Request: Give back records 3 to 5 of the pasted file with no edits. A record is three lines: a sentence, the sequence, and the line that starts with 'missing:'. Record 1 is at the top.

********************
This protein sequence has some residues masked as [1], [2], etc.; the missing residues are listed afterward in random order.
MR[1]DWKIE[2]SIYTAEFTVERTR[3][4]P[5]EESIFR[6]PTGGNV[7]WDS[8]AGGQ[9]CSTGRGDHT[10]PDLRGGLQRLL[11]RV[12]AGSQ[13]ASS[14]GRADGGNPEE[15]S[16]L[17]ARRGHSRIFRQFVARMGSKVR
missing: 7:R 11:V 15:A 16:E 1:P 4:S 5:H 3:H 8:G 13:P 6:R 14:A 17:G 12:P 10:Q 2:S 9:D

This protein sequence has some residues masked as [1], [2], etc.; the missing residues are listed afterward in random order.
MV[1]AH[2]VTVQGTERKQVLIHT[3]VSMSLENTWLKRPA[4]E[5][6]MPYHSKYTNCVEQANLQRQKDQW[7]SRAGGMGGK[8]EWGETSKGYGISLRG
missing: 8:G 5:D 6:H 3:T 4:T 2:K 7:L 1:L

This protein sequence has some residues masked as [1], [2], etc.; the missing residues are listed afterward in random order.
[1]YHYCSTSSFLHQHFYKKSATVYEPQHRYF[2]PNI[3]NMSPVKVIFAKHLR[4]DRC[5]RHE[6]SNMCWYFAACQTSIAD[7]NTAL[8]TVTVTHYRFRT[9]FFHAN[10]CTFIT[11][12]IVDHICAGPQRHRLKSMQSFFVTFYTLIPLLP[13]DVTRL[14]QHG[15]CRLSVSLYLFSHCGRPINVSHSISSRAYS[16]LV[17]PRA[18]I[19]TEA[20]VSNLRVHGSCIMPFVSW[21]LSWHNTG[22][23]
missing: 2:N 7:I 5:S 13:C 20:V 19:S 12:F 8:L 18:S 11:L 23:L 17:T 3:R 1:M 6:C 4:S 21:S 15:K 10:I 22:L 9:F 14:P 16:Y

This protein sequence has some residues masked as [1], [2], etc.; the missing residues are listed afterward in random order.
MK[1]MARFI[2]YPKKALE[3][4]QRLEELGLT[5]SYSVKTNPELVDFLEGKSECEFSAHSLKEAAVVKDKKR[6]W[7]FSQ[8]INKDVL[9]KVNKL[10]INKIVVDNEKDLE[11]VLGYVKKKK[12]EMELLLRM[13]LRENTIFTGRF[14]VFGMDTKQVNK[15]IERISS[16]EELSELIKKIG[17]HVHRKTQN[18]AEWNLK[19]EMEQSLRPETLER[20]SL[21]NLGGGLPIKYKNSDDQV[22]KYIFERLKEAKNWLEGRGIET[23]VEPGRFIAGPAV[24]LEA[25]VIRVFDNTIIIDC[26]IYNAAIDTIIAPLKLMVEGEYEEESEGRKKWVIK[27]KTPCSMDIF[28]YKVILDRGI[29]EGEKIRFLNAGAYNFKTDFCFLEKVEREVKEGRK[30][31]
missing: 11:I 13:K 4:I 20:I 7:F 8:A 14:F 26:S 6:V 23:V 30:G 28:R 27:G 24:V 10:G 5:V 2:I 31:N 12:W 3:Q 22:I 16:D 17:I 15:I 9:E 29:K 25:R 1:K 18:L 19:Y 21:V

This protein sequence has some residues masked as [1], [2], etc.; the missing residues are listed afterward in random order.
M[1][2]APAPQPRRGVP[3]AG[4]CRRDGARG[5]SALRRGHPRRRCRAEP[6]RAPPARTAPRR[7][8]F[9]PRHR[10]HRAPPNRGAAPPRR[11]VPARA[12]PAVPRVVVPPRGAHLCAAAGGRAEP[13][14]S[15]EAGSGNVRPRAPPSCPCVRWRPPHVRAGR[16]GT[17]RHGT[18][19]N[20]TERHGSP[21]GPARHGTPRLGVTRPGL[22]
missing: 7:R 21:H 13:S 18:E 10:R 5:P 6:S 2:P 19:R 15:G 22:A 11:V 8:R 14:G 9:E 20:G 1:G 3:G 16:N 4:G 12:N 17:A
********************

This protein sequence has some residues masked as [1], [2], etc.; the missing residues are listed afterward in random order.
[1]YHYCSTSSFLHQHFYKKSATVYEPQHRYF[2]PNI[3]NMSPVKVIFAKHLR[4]DRC[5]RHE[6]SNMCWYFAACQTSIAD[7]NTAL[8]TVTVTHYRFRT[9]FFHAN[10]CTFIT[11][12]IVDHICAGPQRHRLKSMQSFFVTFYTLIPLLP[13]DVTRL[14]QHG[15]CRLSVSLYLFSHCGRPINVSHSISSRAYS[16]LV[17]PRA[18]I[19]TEA[20]VSNLRVHGSCIMPFVSW[21]LSWHNTG[22][23]
missing: 2:N 7:I 5:S 13:C 20:V 19:S 12:F 8:L 18:S 11:L 23:L 17:T 3:R 1:M 6:C 4:S 21:S 15:K 10:I 22:L 9:F 14:P 16:Y

This protein sequence has some residues masked as [1], [2], etc.; the missing residues are listed afterward in random order.
MK[1]MARFI[2]YPKKALE[3][4]QRLEELGLT[5]SYSVKTNPELVDFLEGKSECEFSAHSLKEAAVVKDKKR[6]W[7]FSQ[8]INKDVL[9]KVNKL[10]INKIVVDNEKDLE[11]VLGYVKKKK[12]EMELLLRM[13]LRENTIFTGRF[14]VFGMDTKQVNK[15]IERISS[16]EELSELIKKIG[17]HVHRKTQN[18]AEWNLK[19]EMEQSLRPETLER[20]SL[21]NLGGGLPIKYKNSDDQV[22]KYIFERLKEAKNWLEGRGIET[23]VEPGRFIAGPAV[24]LEA[25]VIRVFDNTIIIDC[26]IYNAAIDTIIAPLKLMVEGEYEEESEGRKKWVIK[27]KTPCSMDIF[28]YKVILDRGI[29]EGEKIRFLNAGAYNFKTDFCFLEKVEREVKEGRK[30][31]
missing: 11:I 13:K 4:I 20:I 7:F 8:A 14:F 26:S 6:V 23:V 30:G 28:R 27:G 24:V 10:G 5:V 2:I 31:N 12:W 3:Q 22:I 16:D 17:I 15:I 9:E 29:K 25:R 1:K 18:L 19:Y 21:V

This protein sequence has some residues masked as [1], [2], etc.; the missing residues are listed afterward in random order.
M[1][2]APAPQPRRGVP[3]AG[4]CRRDGARG[5]SALRRGHPRRRCRAEP[6]RAPPARTAPRR[7][8]F[9]PRHR[10]HRAPPNRGAAPPRR[11]VPARA[12]PAVPRVVVPPRGAHLCAAAGGRAEP[13][14]S[15]EAGSGNVRPRAPPSCPCVRWRPPHVRAGR[16]GT[17]RHGT[18][19]N[20]TERHGSP[21]GPARHGTPRLGVTRPGL[22]
missing: 7:R 21:H 13:S 18:E 10:R 5:P 6:S 2:P 19:R 15:G 22:A 11:V 8:R 14:G 9:E 20:G 1:G 3:G 16:N 4:G 12:N 17:A